Having that, we could not rely on metrics provided by a transparent proxy. We were starting to try out other means to measure what was going on inside the transparent proxy. Being biased by network issues, we started gathering a lot of network-related information that only showed correlations with problems, but it did not give any clues about what was happening.

It was a time to use the more straightforward but quite heavy solution - access logs. However, logs are not very useful in giving the overall condition of the proxy; they can be beneficial in analyzing singular problems. When the problems occurred again, we had some data that we could scrutinize. It turned out that an excellent idea was to log exact timestamps in a very high resolution (which was not default). Below, you can see a real example reproduced in the local environment (which will be described later). Each line contains nginx worker process id, timestamp, request_time, upstream_request_time, upstream_connect_time and the response status code.

pid:41 t:1700163031.929 rt:8.990 urt:8.990 uct:7.128 status:200
pid:41 t:1700163031.929 rt:12.348 urt:12.348 uct:3.358 status:200
pid:41 t:1700163031.929 rt:8.990 urt:8.990 uct:7.128 status:200
pid:41 t:1700163031.929 rt:8.990 urt:8.990 uct:7.128 status:200

It turned out that very often information was logged in bursts with exactly the same timestamp, what was even more intriguing was that some of such entries reported the exact same time as an $upstream_request_time or $upstream_connect_time. Let’s say that even if you are keen on paranormal mystery, odds, that’s the moment when the big red light should start blinking. It definitely looks like something deterministic, not random. In the production realm, it was even more interesting; some bursts were connected with each other in some strange arithmetic way - for example:

Let’s define bursts as:

B1, B2, B3 - bursts

B1.TS - timestamp of the burst

B3.urt, B3.uct - upstream_request_time, upstream_connect_time - reported during last burst

then such relation was often noticed:

B1.TS + B3.uct = B2.TS

B1.TS + B3.urt = B3.TS

To better understand such a relation, let’s draw it:

Bursts relation

Having a clue that there are extended periods of time when processing for a particular process is stuck, we wanted to know what was going on when processes hung. We used strace to preview what particular system calls were made during such problems. The challenge was to connect to the process when problems occur, but fortunately for us (and less fortunately for our users) we did not wait a long time for the subsequent instability, and we were able to gather strace data. It reveals a large number of futex calls that indicated active waiting for some barer / mutex.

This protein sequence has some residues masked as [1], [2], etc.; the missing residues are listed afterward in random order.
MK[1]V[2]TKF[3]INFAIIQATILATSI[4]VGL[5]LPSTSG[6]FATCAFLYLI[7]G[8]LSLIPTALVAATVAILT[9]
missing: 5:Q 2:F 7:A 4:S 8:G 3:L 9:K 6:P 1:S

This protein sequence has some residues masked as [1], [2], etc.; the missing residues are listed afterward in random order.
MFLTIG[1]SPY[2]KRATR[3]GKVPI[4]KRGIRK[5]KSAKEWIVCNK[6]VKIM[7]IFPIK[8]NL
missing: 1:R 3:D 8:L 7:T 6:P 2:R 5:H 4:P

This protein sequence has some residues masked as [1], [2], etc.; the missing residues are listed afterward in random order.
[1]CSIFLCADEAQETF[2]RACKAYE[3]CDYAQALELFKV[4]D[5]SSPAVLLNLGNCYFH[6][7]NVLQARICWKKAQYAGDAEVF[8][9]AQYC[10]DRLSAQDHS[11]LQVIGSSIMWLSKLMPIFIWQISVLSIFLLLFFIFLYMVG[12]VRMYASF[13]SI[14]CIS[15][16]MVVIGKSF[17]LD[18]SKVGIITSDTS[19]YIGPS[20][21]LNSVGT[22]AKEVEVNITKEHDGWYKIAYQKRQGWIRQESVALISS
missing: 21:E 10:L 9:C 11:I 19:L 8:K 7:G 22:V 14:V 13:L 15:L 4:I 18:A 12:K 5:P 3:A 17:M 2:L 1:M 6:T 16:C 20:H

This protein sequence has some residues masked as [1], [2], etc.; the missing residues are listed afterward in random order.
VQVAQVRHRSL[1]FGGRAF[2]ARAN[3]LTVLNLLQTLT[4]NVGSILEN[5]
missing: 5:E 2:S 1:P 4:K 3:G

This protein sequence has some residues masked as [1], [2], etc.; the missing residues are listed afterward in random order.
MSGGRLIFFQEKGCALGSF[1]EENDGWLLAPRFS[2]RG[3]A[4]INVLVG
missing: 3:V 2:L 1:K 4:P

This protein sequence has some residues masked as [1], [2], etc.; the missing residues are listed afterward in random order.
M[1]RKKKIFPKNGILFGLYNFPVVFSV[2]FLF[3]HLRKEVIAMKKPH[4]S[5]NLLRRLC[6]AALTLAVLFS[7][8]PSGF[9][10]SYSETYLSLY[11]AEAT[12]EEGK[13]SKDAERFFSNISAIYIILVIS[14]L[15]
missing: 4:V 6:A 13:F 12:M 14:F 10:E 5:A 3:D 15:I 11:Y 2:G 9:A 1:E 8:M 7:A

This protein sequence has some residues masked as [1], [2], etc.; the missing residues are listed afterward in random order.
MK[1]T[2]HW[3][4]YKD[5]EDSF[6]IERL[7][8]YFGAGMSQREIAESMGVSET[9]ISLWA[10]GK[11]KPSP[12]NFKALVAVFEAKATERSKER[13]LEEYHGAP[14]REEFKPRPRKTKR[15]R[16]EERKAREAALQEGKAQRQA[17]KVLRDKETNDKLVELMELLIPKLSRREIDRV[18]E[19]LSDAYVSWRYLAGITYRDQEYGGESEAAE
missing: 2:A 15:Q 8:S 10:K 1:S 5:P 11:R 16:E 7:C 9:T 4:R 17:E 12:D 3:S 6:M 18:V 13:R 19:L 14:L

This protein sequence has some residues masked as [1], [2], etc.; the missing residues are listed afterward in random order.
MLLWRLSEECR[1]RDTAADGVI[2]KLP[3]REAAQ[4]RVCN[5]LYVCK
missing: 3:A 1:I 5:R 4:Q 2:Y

Connecting the dots

As it was announced earlier, on that stage we have three actors. In order to better understand what was happening under the hood, let’s take a closer look at each of them.

First of all nginx server, it uses an asynchronous event-driven approach to handling connections. It means that a single nginx worker can process a large number of requests simultaneously basically because a significant part of processing a single request happens outside the worker. Instead of actively waiting for a response, the nginx process uses such spare time to handle new incoming requests. Everything works very efficiently as long as each blocking (IO consuming) operation is handled in an asynchronous manner (the control is returned to event-loop). When such a requirement is unmet, the processing pace slows dramatically.

The second actor is the ModSecurity-nginx plugin. Nginx plugins allow extending the logic of the server by adding custom logic. ModSecurity-nginx plugin allows inspecting requests processed by nginx against ModSecurity rules. Such inspection can be considered a CPU-bound operation, so even if it is called in a synchronous manner, it does not break the concept of processing blocking operations asynchronously.

The third one is LMDB, a very efficient mapped DB that allows concurrent reads and exclusive writes. This database was used as a storage for ModSecurity collections in order to share a state of collections between nginx workers. The documentation and source code of this relatively small project were scrutinized many times as well as integration between ModSecurity and LMDB, but there was no suspicion of what could be wrong.

Finally, it turned out that the version of ModSecurity that we scrutinized was from the master branch. Moreover, the master branch contained an improvement related to misusing LMDB exclusive transactions while reading the data. Given that, we had a justified belief that issues came from exclusive transactions. It means that nginx workers probably block on acquiring locks.

Exclusive locking

Reproducing the issue in the isolated environment

To reproduce the issue, we decided to use a technique that we called a fancy name: exaggeration. Reproducing a problem that occurs under high traffic that is handled by powerful servers is not simple on a local workstation. However, in this case, we had some clues and justified hypotheses about what could be wrong and what part we should focus on. Let me explain what exaggeration means when it comes to reproducing a problem. Some sort of problems can be easily noticeable when the probability of the occurrence of rare events is raised to a significant level. If we have different ways to increase such probability, we can use them interchangeably. I am aware that it sounds like theoretical physics, but believe me or not our problems are relatively easier to solve than those worked on by the guys at LHC.

In our case, we were pretty sure that the number of concurrent lookups on a single server to ModSecurity collections is a rare event. So instead of loading a local server in enormous traffic we significantly increased the number of lookups to LMDB that were performed for each processed request.